Archive for October 11, 2013

Beer drinkers are big talkers. Not just at the bar, but often when just sitting around, even if there’s no beer (especially if there’s no beer, when I think about it), we talk about beer and doing this and that with beer. For a while now, well, pretty much since the IPA Challenge, we’ve been talking about heading just 60 miles north to Santa Fe and spending a day trying all the beers the state capital has to offer at its breweries.

As a group we tend to talk a lot about going places to drink beer instead of actually going. We're changing that this Sunday. We swear.

As a group we tend to talk a lot about going places to drink beer instead of actually going. We’re changing that this Sunday. We swear.

And we’ve talked.

And talked.

It’s gotten to the point Blue Corn brewer John Bullard called us out.

And yet we still talked.

Well, damn it, it’s high time we finally go north, so weather/money/schedule-willing, we’re going up this Sunday. Our football teams suck (but most breweries will have a TV on anyway), so we’re not missing anything.

Why head to Santa Fe? Why not? Lately there have been some very good brews coming out of Blue Corn, Duel, and Second Street, as Brandon and I learned at NM Brew Fest last weekend. While Santa Fe Brewing sends its beers south, the others do not, so it’s either head up there or miss out on some quality beer. The advantage those three places have is all their brews are made and sold in-house, so they can be a little more experimental and varied than a lot of the bigger places.

All the stuff we’ve had recently from Blue Corn (Oktoberfest, Pumpkin Ale), Second Street (Cherrywood Smoked Imperial Porter, Scotch Ale, Otowi Pale Ale), and Duel (Non-Fiction Pale Ale, Fiction IPA) has been excellent. Plus, there are lot more beers to try. We still need to sample the Paonia Wet Hop IPA at Blue Corn (plus whatever else John has on tap), the various Oktoberfest beers at Second Street, and Duel’s two burly porters, Grunewald and Nightwatch. It’s a lot of beer for a single trip, so for the most part we’ll be doing small samplers and putting our favorites in growlers to take home.

We plan to be enjoying ourselves on the patio at Second Street, because who wouldn't want to kick back in this setting?

We plan to be enjoying ourselves on the patio at Second Street, because who wouldn’t want to kick back in this setting?

We still love the dozen or so breweries in the ABQ area, but lately we are aware many are running at capacity just to crank out their best-selling regular beers and have not had time to play mad scientists at the levels we’re used to seeing. Plus, we can always mosey over to a nearby watering hole, whether solo or as a group or with random other people, at just about any time of the week.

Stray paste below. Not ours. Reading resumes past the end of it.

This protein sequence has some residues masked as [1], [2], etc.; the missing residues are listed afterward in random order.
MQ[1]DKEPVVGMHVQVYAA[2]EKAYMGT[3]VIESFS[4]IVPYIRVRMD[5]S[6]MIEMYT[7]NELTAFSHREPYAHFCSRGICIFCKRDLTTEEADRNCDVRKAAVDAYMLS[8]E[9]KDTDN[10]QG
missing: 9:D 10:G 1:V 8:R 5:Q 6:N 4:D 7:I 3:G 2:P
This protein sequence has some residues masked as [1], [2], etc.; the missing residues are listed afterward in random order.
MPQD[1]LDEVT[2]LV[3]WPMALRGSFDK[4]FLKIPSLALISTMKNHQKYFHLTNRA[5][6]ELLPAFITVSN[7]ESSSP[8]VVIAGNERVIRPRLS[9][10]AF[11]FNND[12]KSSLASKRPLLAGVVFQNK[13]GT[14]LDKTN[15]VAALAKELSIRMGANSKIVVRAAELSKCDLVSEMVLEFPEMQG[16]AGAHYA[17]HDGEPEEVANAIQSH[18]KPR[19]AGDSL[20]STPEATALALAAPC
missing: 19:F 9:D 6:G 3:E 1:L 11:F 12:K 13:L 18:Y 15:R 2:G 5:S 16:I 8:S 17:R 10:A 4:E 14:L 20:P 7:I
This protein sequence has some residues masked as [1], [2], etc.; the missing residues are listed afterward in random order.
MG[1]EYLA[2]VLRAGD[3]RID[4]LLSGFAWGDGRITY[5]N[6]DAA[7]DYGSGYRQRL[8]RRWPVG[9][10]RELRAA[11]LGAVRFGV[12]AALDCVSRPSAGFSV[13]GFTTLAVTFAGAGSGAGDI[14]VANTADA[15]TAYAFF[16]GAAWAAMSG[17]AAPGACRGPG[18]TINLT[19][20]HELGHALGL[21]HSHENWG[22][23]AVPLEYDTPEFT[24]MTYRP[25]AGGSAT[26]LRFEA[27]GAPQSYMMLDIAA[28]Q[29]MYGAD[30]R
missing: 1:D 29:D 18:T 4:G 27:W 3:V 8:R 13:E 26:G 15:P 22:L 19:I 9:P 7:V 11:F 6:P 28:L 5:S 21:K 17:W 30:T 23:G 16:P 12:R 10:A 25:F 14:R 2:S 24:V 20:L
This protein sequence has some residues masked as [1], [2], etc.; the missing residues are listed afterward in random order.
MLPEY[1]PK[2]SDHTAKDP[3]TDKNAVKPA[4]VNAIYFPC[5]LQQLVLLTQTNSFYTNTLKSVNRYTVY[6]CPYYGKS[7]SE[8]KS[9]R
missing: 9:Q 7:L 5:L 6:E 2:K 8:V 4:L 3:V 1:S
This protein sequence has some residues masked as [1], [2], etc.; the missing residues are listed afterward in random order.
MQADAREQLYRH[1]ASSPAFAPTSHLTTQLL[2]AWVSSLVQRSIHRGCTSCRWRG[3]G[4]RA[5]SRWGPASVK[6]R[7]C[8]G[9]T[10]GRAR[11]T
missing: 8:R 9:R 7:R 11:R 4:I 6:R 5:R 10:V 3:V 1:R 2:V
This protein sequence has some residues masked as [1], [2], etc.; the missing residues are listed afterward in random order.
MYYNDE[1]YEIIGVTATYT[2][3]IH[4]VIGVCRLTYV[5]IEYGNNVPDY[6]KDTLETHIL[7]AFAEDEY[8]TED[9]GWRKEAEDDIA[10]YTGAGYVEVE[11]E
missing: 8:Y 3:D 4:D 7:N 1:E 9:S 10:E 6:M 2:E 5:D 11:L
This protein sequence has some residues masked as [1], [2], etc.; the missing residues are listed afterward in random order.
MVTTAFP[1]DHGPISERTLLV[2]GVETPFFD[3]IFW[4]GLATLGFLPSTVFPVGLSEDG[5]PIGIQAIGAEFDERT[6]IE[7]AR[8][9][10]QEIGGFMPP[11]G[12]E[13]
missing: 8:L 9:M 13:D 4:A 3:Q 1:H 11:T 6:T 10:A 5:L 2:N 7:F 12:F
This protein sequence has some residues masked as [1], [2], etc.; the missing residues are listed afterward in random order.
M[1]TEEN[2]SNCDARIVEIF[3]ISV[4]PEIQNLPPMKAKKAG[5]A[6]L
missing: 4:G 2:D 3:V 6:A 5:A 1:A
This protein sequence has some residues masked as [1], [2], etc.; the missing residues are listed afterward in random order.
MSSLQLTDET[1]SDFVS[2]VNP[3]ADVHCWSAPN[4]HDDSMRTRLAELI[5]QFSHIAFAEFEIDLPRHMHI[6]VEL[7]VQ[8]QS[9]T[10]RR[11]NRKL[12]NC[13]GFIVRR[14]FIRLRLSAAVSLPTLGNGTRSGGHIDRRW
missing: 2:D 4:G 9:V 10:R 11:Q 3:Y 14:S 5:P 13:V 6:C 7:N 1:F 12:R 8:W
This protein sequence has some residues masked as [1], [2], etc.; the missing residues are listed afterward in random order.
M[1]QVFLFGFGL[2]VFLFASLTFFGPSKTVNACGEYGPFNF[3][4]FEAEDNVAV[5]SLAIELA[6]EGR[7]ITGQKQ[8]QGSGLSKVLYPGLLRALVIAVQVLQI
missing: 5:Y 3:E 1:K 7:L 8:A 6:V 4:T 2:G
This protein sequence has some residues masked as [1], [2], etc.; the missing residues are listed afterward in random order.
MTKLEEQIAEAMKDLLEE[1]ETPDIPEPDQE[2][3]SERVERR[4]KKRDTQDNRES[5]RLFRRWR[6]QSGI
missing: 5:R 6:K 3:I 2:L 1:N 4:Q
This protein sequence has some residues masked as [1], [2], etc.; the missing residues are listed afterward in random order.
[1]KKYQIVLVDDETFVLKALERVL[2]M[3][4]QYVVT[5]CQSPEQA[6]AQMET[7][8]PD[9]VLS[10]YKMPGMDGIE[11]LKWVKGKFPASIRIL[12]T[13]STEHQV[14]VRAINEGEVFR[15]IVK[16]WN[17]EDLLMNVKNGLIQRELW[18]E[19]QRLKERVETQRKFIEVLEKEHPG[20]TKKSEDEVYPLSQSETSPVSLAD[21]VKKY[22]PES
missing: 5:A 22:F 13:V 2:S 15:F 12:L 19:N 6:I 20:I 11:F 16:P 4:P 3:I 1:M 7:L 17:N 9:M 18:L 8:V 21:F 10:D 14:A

So posting this rather ridiculous little entry, I am personally hoping it lights enough of a fire under my brethren to ensure we actually go. If not, John might refuse to serve us at Hopfest, and no one wants that. Plus, this can serve as a preview so when I try to write up a recap on Monday; it won’t come out of left field.

And besides, I need some time out of town to erase the memories of that awful baseball game Wednesday night.

* * * *

On an only somewhat related note, lots of people in the craft beer-drinking community have been freaking out over that Associated Press story about how the government shutdown could affect microbreweries across the country. First off, don’t panic. The shutdown affects the minor agency that oversees a lot of the brewing industry, but it mainly only impedes the following:

  • New breweries that did not get approval before the shutdown will have to wait until it’s all over. So, don’t expect to see The Stumbling Steer pouring its own beer for a while on the west side.
  • Breweries can’t change aspects of their packaging, so if, say, Santa Fe wanted to design new labels for their cans or bottles, they can’t until after the shutdown. Also, if a beer that was previously sold in bombers was supposed to switch to six-packs, it can’t now.
  • New beer recipes, whether totally brand new or just a tweak to last year’s seasonal ales, are also on hold. However, this is just for beers that are sold in bottles/cans. Il Vicino, for instance, can still make new seasonals and sell them at the Canteen. Since most of the New Mexico breweries that bottle/can their beers basically stick to the same styles at all times, there is no threat of losing anything good anytime soon.

Now, if the shutdown starts getting counted into months as opposed to days, then it could get dicey and have a major impact on the spring seaonals. Like it is for just about every other possible aspect of life being impacted, we all need this stupid shutdown to end soon.

Back to happy weekend drinking, people! That’s the best way to fight politics.

Cheers!

— Stoutmeister

Advertisements